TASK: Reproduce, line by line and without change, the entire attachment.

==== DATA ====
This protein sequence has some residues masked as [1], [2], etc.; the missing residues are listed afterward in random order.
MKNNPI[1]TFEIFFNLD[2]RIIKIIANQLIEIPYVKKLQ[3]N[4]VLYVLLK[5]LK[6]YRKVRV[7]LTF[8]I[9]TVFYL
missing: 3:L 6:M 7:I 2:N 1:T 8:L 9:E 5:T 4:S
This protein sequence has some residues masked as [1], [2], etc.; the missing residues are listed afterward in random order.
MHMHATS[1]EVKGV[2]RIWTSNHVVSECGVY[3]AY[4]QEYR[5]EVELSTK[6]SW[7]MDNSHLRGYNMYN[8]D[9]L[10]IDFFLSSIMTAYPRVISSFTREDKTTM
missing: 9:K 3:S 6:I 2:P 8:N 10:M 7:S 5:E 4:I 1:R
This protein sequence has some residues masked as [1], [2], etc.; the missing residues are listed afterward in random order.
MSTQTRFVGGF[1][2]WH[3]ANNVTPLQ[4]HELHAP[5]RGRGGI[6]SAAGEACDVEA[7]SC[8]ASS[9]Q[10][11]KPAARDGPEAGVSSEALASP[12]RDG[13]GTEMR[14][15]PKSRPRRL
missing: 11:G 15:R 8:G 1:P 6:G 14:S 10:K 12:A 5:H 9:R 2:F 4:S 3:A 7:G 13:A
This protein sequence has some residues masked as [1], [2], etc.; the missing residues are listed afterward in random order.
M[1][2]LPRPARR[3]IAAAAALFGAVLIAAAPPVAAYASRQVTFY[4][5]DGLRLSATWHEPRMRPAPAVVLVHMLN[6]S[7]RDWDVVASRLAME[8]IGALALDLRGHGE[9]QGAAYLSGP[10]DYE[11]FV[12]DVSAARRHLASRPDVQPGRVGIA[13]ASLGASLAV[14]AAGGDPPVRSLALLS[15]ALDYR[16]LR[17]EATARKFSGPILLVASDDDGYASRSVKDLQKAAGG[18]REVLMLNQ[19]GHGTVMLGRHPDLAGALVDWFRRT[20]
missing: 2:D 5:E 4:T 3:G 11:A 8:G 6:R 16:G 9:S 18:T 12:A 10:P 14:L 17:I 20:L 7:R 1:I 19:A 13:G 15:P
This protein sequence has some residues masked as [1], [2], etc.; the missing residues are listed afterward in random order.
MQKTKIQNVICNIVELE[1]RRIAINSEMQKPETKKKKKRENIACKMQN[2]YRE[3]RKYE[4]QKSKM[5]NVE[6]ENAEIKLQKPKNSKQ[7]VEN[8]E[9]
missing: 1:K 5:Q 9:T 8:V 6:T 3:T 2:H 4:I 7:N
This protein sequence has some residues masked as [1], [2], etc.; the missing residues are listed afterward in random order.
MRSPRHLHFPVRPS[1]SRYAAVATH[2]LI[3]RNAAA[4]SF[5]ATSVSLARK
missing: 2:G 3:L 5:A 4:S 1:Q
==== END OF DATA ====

This protein sequence has some residues masked as [1], [2], etc.; the missing residues are listed afterward in random order.
MKNNPI[1]TFEIFFNLD[2]RIIKIIANQLIEIPYVKKLQ[3]N[4]VLYVLLK[5]LK[6]YRKVRV[7]LTF[8]I[9]TVFYL
missing: 3:L 6:M 7:I 2:N 1:T 8:L 9:E 5:T 4:S
This protein sequence has some residues masked as [1], [2], etc.; the missing residues are listed afterward in random order.
MHMHATS[1]EVKGV[2]RIWTSNHVVSECGVY[3]AY[4]QEYR[5]EVELSTK[6]SW[7]MDNSHLRGYNMYN[8]D[9]L[10]IDFFLSSIMTAYPRVISSFTREDKTTM
missing: 9:K 3:S 6:I 2:P 8:N 10:M 7:S 5:E 4:I 1:R
This protein sequence has some residues masked as [1], [2], etc.; the missing residues are listed afterward in random order.
MSTQTRFVGGF[1][2]WH[3]ANNVTPLQ[4]HELHAP[5]RGRGGI[6]SAAGEACDVEA[7]SC[8]ASS[9]Q[10][11]KPAARDGPEAGVSSEALASP[12]RDG[13]GTEMR[14][15]PKSRPRRL
missing: 11:G 15:R 8:G 1:P 6:G 14:S 10:K 12:A 5:H 9:R 2:F 4:S 3:A 7:G 13:A
This protein sequence has some residues masked as [1], [2], etc.; the missing residues are listed afterward in random order.
M[1][2]LPRPARR[3]IAAAAALFGAVLIAAAPPVAAYASRQVTFY[4][5]DGLRLSATWHEPRMRPAPAVVLVHMLN[6]S[7]RDWDVVASRLAME[8]IGALALDLRGHGE[9]QGAAYLSGP[10]DYE[11]FV[12]DVSAARRHLASRPDVQPGRVGIA[13]ASLGASLAV[14]AAGGDPPVRSLALLS[15]ALDYR[16]LR[17]EATARKFSGPILLVASDDDGYASRSVKDLQKAAGG[18]REVLMLNQ[19]GHGTVMLGRHPDLAGALVDWFRRT[20]
missing: 2:D 5:E 4:T 3:G 11:A 8:G 6:R 16:G 9:S 18:T 12:A 10:P 14:L 17:I 20:L 7:R 1:I 19:A 13:G 15:P
This protein sequence has some residues masked as [1], [2], etc.; the missing residues are listed afterward in random order.
MQKTKIQNVICNIVELE[1]RRIAINSEMQKPETKKKKKRENIACKMQN[2]YRE[3]RKYE[4]QKSKM[5]NVE[6]ENAEIKLQKPKNSKQ[7]VEN[8]E[9]
missing: 1:K 5:Q 9:T 8:V 6:T 3:T 2:H 4:I 7:N
This protein sequence has some residues masked as [1], [2], etc.; the missing residues are listed afterward in random order.
MRSPRHLHFPVRPS[1]SRYAAVATH[2]LI[3]RNAAA[4]SF[5]ATSVSLARK
missing: 2:G 3:L 5:A 4:S 1:Q